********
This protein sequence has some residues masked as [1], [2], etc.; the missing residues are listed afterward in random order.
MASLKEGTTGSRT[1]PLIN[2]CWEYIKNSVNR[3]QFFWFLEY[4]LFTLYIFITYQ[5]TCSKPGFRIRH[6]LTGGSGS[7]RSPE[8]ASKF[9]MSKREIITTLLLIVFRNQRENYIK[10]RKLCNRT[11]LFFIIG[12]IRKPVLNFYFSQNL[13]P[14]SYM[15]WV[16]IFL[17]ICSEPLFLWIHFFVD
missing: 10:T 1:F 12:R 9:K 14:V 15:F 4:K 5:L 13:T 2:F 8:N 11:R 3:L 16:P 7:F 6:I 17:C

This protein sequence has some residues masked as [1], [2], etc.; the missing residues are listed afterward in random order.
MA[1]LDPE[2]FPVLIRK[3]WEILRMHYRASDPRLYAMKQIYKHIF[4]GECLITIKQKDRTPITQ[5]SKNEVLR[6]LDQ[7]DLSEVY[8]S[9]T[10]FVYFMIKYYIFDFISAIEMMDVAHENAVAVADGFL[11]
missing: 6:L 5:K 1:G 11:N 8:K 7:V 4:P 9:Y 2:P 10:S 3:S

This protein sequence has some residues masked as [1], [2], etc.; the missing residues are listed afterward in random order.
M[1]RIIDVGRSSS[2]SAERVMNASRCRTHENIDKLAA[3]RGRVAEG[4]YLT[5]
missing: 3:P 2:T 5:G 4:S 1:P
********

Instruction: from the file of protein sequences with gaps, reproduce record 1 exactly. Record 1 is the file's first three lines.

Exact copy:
This protein sequence has some residues masked as [1], [2], etc.; the missing residues are listed afterward in random order.
MASLKEGTTGSRT[1]PLIN[2]CWEYIKNSVNR[3]QFFWFLEY[4]LFTLYIFITYQ[5]TCSKPGFRIRH[6]LTGGSGS[7]RSPE[8]ASKF[9]MSKREIITTLLLIVFRNQRENYIK[10]RKLCNRT[11]LFFIIG[12]IRKPVLNFYFSQNL[13]P[14]SYM[15]WV[16]IFL[17]ICSEPLFLWIHFFVD
missing: 10:T 1:F 12:R 9:K 14:V 15:F 4:K 5:L 13:T 2:F 8:N 11:R 3:L 16:P 7:F 6:I 17:C